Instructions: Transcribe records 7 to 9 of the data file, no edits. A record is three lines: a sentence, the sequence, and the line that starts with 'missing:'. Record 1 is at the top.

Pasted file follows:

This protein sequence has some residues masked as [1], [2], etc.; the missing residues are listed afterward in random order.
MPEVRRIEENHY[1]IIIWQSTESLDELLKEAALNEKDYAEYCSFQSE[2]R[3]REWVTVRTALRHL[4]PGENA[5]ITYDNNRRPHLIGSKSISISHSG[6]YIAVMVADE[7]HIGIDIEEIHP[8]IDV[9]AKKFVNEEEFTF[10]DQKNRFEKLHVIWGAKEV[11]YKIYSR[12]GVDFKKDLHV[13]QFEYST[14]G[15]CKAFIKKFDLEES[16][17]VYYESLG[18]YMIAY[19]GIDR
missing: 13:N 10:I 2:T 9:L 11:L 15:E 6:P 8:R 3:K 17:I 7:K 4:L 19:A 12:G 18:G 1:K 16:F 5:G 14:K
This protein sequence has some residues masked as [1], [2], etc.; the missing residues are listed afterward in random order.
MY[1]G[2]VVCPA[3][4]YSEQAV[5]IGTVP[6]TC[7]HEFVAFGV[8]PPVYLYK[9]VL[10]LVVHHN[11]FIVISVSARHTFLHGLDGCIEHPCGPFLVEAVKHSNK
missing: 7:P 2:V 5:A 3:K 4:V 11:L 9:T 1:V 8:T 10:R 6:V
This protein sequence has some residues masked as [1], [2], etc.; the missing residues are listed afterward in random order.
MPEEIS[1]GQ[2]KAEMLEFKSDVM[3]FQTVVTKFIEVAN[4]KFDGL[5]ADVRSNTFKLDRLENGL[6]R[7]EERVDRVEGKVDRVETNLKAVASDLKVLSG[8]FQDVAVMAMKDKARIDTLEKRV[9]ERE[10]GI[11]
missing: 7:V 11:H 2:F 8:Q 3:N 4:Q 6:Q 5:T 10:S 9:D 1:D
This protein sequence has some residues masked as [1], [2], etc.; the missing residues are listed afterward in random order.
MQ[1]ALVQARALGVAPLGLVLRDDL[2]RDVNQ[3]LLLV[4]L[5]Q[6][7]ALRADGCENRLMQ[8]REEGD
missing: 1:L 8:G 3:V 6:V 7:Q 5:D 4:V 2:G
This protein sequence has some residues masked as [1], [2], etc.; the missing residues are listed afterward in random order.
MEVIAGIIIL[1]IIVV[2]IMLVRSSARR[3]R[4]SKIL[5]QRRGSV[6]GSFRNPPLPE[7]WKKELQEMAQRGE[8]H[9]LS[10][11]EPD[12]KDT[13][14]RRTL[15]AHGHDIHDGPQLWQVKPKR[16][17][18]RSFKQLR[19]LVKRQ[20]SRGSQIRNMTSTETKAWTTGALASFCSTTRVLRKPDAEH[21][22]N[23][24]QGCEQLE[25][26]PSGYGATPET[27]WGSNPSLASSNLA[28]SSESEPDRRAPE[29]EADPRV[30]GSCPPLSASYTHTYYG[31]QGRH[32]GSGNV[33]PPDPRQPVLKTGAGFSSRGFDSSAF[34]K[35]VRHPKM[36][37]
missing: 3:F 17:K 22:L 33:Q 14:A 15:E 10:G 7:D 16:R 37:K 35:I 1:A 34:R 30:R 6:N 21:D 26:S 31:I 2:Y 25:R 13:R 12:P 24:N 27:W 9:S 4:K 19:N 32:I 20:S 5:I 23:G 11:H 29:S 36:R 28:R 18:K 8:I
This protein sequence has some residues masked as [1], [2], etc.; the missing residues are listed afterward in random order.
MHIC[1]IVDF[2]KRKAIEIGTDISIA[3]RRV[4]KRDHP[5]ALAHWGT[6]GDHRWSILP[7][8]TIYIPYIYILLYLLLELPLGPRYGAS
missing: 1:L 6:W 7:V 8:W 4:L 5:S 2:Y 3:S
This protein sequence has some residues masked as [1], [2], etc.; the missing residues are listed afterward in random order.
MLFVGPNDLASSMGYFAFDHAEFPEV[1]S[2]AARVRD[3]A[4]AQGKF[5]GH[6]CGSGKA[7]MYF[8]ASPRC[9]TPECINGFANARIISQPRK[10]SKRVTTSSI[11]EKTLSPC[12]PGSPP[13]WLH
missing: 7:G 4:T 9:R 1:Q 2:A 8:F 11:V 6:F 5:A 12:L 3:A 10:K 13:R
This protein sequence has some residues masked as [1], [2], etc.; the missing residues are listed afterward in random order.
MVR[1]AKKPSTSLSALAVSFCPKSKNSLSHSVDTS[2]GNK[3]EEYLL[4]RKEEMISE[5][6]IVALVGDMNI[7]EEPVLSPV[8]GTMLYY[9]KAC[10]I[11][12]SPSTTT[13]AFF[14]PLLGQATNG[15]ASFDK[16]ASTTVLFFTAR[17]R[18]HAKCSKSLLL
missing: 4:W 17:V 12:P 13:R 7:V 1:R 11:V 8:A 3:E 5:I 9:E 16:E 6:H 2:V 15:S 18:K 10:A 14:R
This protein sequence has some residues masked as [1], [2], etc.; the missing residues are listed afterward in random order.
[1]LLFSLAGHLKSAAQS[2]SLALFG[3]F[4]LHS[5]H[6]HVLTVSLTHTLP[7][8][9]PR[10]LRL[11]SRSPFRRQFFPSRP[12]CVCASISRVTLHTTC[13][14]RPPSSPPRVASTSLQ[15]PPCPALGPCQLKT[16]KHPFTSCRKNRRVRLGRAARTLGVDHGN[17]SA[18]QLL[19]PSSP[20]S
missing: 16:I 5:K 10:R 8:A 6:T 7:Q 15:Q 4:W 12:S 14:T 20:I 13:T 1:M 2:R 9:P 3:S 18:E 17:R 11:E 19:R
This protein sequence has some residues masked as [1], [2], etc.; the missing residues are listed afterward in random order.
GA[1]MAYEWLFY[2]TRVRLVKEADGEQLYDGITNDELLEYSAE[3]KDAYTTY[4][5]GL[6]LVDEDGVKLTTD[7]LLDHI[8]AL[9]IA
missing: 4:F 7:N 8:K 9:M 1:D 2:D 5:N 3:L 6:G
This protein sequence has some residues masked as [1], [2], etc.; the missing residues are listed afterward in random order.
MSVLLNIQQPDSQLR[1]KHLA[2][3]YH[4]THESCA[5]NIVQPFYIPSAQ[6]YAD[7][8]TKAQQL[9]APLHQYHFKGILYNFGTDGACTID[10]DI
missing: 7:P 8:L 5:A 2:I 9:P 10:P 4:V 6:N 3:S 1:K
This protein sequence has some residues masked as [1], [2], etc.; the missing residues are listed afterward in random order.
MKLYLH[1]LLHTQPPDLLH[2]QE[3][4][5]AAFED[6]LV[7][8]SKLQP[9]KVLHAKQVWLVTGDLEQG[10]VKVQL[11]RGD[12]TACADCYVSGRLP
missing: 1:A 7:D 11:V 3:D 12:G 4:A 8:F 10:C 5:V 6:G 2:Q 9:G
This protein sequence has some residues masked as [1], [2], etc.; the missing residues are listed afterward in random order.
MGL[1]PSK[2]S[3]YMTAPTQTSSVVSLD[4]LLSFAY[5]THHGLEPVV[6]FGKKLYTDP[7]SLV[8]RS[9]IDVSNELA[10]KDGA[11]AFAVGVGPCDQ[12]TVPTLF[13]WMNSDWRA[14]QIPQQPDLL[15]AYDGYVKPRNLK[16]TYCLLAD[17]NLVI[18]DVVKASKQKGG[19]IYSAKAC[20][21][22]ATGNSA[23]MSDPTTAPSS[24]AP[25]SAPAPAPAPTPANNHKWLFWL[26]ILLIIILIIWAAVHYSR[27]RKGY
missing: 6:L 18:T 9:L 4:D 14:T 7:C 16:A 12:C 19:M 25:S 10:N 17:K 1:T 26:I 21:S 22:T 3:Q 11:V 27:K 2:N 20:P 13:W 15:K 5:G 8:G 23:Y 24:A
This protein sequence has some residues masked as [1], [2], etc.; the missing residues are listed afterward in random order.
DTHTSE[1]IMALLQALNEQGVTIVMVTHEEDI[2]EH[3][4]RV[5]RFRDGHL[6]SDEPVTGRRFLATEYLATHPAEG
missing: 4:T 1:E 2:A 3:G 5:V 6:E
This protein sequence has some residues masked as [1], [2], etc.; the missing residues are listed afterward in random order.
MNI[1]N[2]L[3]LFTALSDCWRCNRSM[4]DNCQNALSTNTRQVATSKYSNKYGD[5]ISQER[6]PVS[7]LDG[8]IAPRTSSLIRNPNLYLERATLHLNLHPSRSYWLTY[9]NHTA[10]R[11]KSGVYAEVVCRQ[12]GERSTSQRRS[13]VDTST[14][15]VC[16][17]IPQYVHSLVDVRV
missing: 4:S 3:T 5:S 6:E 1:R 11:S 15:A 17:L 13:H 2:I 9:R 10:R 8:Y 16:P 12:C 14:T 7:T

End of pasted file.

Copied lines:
This protein sequence has some residues masked as [1], [2], etc.; the missing residues are listed afterward in random order.
MLFVGPNDLASSMGYFAFDHAEFPEV[1]S[2]AARVRD[3]A[4]AQGKF[5]GH[6]CGSGKA[7]MYF[8]ASPRC[9]TPECINGFANARIISQPRK[10]SKRVTTSSI[11]EKTLSPC[12]PGSPP[13]WLH
missing: 7:G 4:T 9:R 1:Q 2:A 8:F 11:V 6:F 5:A 12:L 3:A 10:K 13:R
This protein sequence has some residues masked as [1], [2], etc.; the missing residues are listed afterward in random order.
MVR[1]AKKPSTSLSALAVSFCPKSKNSLSHSVDTS[2]GNK[3]EEYLL[4]RKEEMISE[5][6]IVALVGDMNI[7]EEPVLSPV[8]GTMLYY[9]KAC[10]I[11][12]SPSTTT[13]AFF[14]PLLGQATNG[15]ASFDK[16]ASTTVLFFTAR[17]R[18]HAKCSKSLLL
missing: 4:W 17:V 12:P 13:R 7:V 1:R 11:V 8:A 3:E 5:I 9:E 16:E 6:H 2:V 15:S 18:K 10:A 14:R
This protein sequence has some residues masked as [1], [2], etc.; the missing residues are listed afterward in random order.
[1]LLFSLAGHLKSAAQS[2]SLALFG[3]F[4]LHS[5]H[6]HVLTVSLTHTLP[7][8][9]PR[10]LRL[11]SRSPFRRQFFPSRP[12]CVCASISRVTLHTTC[13][14]RPPSSPPRVASTSLQ[15]PPCPALGPCQLKT[16]KHPFTSCRKNRRVRLGRAARTLGVDHGN[17]SA[18]QLL[19]PSSP[20]S
missing: 16:I 5:K 10:R 8:A 6:T 7:Q 15:Q 4:W 12:S 14:T 20:I 13:T 1:M 2:R 9:P 3:S 18:E 17:R 11:E 19:R